Kenvue, the consumer arm of healthcare giant Johnson & Johnson, was valued at $41bn in an upsized initial public offering that marked the biggest US listing in almost 18 months.
The carved-out company sold $3.7bn of stock at a price of $22 per share — slightly above the middle of its price range, according to a person familiar with the details. The stock will begin trading on the New York Stock Exchange on Thursday.
The deal is the largest since the IPO of electric vehicle maker Rivian in November 2021, and alone will more than double the sum raised in traditional US listings this year.
Kenvue produces over-the-counter medicines and brands such as Tylenol painkillers, Listerine mouthwash and Aveeno skin care products. It reported revenue of $15bn and pro forma net income of $1.5bn in 2022.
It also produces J&J’s baby powder products, which have been at the centre of years of legal battles over whether they caused cancer, and the new company has already been targeted in lawsuits. J&J could not be immediately reached for comment on the Kenvue offering.
J&J, which will continue to own more than 90 per cent of Kenvue’s shares, has agreed to shield it from any legal costs related to sales of baby powder in the US and Canada. However, Kenvue cautioned in its prospectus that it “cannot assure” investors that the indemnity from its parent would be sufficient, and it is also facing claims related to sales in other countries.
The US IPO market has been mired in one of its longest slowdowns in decades since early 2022 thanks to a combination of rising interest rates, volatile stock markets and pessimistic economic forecasts. Before Wednesday’s deal, just $2.4bn had been raised through traditional IPOs this year, according to Dealogic data.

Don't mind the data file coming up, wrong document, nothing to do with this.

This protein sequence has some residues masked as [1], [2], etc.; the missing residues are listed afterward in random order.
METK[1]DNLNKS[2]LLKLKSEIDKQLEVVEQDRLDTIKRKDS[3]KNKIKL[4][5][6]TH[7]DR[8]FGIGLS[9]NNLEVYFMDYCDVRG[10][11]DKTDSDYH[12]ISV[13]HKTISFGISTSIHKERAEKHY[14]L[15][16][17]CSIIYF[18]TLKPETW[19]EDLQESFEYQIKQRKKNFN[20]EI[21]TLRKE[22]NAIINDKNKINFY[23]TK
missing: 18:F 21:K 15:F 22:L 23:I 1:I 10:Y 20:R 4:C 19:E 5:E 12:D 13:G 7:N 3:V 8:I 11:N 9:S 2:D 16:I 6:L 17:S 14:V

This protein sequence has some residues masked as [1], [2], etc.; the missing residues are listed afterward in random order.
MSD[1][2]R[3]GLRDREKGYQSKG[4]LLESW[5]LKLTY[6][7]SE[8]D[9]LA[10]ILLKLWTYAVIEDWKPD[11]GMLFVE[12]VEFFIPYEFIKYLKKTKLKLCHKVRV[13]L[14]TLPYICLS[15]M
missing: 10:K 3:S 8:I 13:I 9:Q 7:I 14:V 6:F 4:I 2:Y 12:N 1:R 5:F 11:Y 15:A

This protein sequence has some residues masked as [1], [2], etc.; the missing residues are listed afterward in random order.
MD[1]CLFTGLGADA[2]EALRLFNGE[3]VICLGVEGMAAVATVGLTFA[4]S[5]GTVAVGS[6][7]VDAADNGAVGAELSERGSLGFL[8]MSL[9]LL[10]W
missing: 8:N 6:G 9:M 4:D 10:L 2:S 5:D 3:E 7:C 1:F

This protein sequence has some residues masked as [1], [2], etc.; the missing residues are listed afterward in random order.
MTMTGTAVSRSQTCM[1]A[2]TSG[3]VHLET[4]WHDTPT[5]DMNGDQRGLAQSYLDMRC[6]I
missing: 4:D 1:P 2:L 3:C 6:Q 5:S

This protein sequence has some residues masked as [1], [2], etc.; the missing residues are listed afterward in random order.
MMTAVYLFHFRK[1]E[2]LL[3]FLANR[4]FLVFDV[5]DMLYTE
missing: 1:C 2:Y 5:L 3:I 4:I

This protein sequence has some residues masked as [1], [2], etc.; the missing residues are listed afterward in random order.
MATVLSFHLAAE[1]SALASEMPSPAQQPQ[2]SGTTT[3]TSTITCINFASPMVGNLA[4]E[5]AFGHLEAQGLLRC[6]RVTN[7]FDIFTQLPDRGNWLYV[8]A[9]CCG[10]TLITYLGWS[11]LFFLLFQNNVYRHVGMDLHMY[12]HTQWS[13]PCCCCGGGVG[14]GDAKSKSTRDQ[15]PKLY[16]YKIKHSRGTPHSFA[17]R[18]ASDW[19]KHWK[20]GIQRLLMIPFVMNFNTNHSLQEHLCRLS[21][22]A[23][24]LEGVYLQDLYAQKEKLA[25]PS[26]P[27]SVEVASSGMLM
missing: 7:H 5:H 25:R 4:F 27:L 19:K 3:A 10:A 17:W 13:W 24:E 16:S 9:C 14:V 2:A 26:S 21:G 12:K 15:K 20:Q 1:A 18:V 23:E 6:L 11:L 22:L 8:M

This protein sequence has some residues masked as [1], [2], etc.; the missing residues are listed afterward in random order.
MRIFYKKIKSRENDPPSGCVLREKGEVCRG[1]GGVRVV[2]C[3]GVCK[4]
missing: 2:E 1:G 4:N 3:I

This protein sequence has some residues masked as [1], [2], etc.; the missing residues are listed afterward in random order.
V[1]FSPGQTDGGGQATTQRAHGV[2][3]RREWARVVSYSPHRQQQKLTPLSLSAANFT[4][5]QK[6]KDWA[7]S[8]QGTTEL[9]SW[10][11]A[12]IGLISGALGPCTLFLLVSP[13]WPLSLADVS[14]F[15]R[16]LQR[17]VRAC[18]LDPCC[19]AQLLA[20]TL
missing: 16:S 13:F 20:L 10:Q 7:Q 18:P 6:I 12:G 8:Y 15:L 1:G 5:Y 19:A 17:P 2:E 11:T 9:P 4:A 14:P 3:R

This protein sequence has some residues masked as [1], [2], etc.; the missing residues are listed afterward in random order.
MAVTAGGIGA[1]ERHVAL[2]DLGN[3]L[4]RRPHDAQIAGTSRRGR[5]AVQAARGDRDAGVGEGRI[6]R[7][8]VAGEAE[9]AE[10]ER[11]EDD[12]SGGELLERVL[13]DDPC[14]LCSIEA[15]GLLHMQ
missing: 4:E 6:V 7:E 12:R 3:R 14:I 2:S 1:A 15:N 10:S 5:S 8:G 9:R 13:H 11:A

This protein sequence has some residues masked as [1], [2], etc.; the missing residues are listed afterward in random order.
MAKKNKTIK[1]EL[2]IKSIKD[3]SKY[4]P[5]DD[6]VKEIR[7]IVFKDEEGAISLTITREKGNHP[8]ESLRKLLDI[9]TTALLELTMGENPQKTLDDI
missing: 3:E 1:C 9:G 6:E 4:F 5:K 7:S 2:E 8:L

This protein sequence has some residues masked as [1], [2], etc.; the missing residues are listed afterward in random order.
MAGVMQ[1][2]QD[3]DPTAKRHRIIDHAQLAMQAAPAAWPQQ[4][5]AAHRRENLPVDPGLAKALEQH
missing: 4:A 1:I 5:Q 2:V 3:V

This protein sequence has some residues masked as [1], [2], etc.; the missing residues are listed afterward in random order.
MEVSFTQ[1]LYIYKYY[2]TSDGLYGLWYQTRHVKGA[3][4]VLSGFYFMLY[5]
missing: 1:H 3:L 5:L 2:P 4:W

Kenvue is unusual among IPO candidates in that it is profitable, backed by a large parent group, and plans to pay a $1.5bn annual dividend. As such, most bankers do not expect it to trigger an immediate surge in further listings, but the deal is nonetheless being closely watched across Wall Street as a test of investor confidence.
“It’s pretty idiosyncratic, but . . . I think it’s a good sign,” said a senior executive at a bank that did not work on the deal.
Goldman Sachs, JPMorgan Chase and Bank of America were lead underwriters on the listing.
Inflammatory disease specialist Acelyrin is set to provide a further test for the beleaguered listings market in the coming days with the largest biotech IPO since June 2021. It is looking to raise up to $477mn at a valuation of up to $1.6bn.
The biotech sector has been particularly hard hit by the IPO freeze, as early-stage companies rely on equity sales to fund long and expensive drug developments.
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